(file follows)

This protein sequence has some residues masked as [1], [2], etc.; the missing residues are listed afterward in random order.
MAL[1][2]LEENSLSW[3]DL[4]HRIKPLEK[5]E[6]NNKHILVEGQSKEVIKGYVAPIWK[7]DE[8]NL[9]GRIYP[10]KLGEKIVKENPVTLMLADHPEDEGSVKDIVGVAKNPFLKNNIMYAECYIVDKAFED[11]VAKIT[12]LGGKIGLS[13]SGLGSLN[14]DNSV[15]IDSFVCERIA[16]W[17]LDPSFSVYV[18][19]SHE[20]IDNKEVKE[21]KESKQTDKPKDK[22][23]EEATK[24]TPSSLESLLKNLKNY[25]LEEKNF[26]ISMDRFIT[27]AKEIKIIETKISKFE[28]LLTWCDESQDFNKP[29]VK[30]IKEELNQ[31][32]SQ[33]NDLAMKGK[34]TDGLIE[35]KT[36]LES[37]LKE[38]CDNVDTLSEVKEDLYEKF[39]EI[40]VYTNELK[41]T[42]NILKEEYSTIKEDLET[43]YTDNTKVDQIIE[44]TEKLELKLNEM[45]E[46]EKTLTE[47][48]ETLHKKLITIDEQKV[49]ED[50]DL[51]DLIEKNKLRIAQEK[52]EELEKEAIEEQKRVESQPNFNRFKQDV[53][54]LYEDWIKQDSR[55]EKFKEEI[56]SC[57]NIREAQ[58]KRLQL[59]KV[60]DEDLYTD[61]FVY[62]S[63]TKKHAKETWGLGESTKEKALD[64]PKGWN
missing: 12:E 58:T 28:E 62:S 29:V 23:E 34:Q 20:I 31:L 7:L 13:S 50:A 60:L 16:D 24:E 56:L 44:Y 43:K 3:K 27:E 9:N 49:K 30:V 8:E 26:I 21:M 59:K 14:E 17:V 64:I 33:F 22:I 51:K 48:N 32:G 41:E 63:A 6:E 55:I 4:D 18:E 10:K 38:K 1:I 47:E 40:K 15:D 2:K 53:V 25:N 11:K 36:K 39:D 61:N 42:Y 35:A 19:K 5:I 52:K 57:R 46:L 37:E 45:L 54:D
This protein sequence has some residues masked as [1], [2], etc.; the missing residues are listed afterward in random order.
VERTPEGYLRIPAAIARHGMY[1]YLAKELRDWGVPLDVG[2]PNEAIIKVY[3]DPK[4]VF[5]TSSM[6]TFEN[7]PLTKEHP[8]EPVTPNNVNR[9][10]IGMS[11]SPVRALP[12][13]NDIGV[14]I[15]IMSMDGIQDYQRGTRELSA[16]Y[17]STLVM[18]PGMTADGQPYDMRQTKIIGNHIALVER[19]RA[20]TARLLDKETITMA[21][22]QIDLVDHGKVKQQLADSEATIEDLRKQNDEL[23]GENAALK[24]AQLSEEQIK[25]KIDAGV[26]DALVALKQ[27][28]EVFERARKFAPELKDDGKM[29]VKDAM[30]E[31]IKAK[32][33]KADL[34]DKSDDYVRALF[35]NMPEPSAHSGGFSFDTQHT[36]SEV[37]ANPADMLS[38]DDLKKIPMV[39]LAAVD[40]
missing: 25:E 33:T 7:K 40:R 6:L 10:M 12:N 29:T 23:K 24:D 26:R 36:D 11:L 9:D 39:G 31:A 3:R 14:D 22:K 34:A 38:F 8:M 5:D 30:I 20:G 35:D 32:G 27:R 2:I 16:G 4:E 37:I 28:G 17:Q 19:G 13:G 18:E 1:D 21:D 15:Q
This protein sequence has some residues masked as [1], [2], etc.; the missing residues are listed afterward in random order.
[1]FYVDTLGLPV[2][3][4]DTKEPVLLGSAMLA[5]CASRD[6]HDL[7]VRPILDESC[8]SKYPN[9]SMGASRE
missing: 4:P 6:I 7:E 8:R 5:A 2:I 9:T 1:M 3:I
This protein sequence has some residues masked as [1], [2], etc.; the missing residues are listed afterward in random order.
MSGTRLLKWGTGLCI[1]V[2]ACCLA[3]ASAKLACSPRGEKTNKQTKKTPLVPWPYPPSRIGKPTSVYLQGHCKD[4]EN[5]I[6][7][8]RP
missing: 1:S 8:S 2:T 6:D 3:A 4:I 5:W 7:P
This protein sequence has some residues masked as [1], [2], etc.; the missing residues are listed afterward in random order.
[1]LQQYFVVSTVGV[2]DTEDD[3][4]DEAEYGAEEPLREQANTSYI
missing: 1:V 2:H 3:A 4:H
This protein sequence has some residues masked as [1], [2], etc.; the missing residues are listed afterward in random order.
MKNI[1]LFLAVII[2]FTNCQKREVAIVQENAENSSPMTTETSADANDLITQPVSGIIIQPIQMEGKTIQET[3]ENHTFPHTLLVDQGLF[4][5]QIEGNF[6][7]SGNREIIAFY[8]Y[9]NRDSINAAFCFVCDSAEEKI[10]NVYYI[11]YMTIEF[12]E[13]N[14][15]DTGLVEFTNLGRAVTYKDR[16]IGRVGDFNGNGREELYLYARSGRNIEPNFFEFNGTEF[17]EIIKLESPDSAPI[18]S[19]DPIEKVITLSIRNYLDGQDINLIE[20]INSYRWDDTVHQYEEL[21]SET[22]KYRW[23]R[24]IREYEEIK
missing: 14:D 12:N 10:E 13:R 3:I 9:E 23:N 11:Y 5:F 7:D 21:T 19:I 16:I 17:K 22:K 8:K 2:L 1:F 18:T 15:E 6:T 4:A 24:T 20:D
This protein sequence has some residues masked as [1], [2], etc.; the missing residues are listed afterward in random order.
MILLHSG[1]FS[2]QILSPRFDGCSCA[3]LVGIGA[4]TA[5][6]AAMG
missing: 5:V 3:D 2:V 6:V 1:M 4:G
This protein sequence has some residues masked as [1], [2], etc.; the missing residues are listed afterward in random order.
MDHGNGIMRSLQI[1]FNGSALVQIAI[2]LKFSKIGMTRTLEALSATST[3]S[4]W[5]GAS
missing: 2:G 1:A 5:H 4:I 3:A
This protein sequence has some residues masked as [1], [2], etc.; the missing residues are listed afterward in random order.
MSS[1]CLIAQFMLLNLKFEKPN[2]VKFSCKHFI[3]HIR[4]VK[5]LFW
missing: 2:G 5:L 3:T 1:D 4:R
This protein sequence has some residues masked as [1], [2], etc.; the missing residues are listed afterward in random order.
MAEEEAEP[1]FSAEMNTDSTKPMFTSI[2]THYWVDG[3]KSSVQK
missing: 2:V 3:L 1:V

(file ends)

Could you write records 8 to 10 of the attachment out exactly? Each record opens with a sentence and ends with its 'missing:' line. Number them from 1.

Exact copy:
This protein sequence has some residues masked as [1], [2], etc.; the missing residues are listed afterward in random order.
MDHGNGIMRSLQI[1]FNGSALVQIAI[2]LKFSKIGMTRTLEALSATST[3]S[4]W[5]GAS
missing: 2:G 1:A 5:H 4:I 3:A
This protein sequence has some residues masked as [1], [2], etc.; the missing residues are listed afterward in random order.
MSS[1]CLIAQFMLLNLKFEKPN[2]VKFSCKHFI[3]HIR[4]VK[5]LFW
missing: 2:G 5:L 3:T 1:D 4:R
This protein sequence has some residues masked as [1], [2], etc.; the missing residues are listed afterward in random order.
MAEEEAEP[1]FSAEMNTDSTKPMFTSI[2]THYWVDG[3]KSSVQK
missing: 2:V 3:L 1:V